You could say that that album fits the ambient-as-therapy model. Even in its darker moments, its fuzzy, quasi-melodic loop pieces seem to offer protection, working as a buffer zone between the listener and the intrusions of real life. On this followup, under fresh alias Pendant, Leeds further develops his ambient style, and in doing so disturbs that buffer zone. Opener "VVQ-SSJ"'s smeared chord loops overshoot bliss and reach something else, a dull roar which might be comforting—in the way that the rush of a nighttime motorway from behind a car window can be comforting—or threatening, like the approach of a distant stampede. The album's two closing tracks, "OXI-GKK" and "NMQ-HYT," likewise give off a sense of vast, undefined mass. It's hard to tell how to feel about this music, which is part of what makes it so powerful.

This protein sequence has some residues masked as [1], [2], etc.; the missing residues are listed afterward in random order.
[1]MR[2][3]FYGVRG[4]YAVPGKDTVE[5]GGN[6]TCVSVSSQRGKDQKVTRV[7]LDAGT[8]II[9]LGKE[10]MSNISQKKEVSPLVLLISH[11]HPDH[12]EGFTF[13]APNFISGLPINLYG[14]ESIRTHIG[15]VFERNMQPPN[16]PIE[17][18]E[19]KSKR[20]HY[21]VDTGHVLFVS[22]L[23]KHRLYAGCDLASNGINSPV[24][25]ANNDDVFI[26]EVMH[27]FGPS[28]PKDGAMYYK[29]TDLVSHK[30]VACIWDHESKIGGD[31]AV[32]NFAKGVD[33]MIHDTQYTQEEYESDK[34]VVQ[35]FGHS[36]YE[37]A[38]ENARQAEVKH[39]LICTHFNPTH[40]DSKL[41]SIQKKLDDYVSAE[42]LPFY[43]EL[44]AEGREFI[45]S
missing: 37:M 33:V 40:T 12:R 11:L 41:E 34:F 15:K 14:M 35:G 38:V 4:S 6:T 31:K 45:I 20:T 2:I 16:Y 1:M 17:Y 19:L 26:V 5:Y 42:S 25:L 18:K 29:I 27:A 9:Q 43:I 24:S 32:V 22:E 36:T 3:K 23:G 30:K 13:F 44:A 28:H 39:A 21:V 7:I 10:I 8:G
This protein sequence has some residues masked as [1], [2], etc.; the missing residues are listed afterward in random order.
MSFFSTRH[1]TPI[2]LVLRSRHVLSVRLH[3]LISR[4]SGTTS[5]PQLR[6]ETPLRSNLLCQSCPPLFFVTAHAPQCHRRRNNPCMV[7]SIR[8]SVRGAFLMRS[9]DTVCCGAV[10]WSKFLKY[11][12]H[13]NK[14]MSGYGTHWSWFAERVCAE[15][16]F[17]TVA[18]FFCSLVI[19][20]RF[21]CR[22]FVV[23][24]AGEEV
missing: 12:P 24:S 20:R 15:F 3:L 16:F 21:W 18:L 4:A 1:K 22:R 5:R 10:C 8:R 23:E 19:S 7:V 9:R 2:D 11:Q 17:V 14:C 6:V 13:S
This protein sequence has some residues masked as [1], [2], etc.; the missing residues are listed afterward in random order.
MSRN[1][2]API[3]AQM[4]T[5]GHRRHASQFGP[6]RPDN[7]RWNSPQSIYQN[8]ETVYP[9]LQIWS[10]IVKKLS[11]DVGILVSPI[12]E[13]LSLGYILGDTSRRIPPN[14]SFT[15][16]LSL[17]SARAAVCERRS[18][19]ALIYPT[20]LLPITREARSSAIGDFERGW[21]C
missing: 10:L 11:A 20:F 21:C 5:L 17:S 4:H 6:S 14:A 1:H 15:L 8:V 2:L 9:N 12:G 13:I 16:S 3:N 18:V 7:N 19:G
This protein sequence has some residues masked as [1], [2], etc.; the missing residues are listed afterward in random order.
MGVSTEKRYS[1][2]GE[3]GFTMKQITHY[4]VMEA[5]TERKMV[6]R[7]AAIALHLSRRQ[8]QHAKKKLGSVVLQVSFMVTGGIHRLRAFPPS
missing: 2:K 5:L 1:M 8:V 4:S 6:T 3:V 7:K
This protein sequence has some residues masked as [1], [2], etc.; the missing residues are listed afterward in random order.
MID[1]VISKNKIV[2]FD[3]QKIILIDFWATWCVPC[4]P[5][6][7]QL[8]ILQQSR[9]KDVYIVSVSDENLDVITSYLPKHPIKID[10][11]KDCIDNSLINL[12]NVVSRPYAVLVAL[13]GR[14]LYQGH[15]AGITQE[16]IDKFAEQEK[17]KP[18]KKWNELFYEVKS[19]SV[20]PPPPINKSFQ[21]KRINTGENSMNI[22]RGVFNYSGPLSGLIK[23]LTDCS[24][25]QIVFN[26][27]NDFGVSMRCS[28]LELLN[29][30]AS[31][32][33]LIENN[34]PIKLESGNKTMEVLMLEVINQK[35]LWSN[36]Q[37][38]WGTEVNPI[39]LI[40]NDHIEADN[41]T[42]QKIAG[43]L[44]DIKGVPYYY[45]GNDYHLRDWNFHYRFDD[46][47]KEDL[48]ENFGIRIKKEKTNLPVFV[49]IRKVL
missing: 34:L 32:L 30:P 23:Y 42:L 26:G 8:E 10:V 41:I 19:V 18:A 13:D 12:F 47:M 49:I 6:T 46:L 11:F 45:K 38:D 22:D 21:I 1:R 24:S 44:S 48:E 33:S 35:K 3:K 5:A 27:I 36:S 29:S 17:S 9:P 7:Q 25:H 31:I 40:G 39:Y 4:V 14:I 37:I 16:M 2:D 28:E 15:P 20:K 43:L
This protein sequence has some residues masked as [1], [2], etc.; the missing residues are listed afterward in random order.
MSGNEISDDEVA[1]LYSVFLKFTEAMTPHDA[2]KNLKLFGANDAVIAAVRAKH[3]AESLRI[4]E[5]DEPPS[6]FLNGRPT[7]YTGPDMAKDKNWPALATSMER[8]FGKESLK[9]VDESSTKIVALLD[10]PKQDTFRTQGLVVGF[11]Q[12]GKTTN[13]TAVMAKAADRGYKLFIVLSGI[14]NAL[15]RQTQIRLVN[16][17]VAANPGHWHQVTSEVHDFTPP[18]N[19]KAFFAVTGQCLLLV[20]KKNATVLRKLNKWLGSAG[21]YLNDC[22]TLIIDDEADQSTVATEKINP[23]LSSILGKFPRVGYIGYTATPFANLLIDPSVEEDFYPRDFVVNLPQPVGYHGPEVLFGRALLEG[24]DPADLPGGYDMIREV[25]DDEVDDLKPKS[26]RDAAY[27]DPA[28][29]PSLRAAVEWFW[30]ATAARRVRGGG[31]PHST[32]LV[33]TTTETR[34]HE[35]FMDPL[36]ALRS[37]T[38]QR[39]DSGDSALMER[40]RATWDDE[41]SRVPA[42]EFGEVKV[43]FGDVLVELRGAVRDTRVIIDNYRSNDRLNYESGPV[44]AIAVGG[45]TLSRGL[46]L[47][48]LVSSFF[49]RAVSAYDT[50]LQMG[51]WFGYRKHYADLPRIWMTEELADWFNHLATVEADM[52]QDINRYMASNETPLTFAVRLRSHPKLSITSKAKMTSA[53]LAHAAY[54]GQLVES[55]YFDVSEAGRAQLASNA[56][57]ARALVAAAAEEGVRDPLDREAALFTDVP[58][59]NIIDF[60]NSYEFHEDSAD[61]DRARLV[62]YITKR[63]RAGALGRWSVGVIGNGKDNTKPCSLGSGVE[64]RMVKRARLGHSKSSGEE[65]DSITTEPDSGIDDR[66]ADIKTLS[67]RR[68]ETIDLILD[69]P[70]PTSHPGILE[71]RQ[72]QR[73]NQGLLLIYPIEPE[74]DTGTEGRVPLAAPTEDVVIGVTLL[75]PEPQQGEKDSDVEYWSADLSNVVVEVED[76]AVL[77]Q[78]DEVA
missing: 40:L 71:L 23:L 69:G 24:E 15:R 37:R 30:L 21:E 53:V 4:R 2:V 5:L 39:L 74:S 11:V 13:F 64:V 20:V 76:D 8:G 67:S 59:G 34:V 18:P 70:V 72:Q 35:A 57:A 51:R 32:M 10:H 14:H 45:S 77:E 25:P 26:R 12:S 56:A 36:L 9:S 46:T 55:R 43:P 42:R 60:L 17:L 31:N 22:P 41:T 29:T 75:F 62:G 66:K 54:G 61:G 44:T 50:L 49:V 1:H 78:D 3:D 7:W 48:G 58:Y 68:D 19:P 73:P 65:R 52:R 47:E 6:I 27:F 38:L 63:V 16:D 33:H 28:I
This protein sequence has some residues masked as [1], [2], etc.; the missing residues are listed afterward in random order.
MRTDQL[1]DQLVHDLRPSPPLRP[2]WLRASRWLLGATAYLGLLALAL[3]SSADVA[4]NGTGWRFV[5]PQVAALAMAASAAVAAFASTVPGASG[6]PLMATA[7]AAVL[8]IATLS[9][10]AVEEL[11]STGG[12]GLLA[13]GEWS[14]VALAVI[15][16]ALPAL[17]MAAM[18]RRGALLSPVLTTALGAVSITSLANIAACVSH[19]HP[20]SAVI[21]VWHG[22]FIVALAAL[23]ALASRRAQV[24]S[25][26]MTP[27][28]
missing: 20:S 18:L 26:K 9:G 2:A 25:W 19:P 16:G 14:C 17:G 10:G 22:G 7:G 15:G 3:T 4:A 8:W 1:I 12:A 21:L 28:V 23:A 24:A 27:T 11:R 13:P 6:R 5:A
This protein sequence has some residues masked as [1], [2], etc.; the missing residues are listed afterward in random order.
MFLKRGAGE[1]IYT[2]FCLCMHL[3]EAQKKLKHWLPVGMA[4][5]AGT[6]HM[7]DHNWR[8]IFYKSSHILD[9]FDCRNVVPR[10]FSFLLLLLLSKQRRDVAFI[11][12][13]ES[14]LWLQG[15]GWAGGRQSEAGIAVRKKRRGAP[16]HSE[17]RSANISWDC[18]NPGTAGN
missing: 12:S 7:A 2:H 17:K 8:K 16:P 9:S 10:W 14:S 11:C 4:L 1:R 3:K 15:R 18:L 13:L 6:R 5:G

Within these bookends Leeds expands his sonic palette, surfacing more recognisable musical figures in the scuffed gloom. On "BBN-UWZ" it's twinkling arpeggios, which give the track some furtive motion. On "KVL-LWQ," silken keys warp and swirl drunkenly, making for the record's most playful moment. "AAE-KZT" is particularly fine—Leeds is an enthusiastic weed smoker, and this track, a sluggish pulse overlaid with shimmering synthetic tones, is stoned as all hell and very happy about it.
Not all of the album is so pleasant. Coming at its midpoint, "IBX-BZC" is the black hole around which the rest orbits. Over a vague, blurred drone—again, some lizard part of your brain registers a threat—synthetic carrion birds squawk, croak and crack bones. It's hypnotic and gruesome, and probably not something you'd stick on in the Uber to the airport.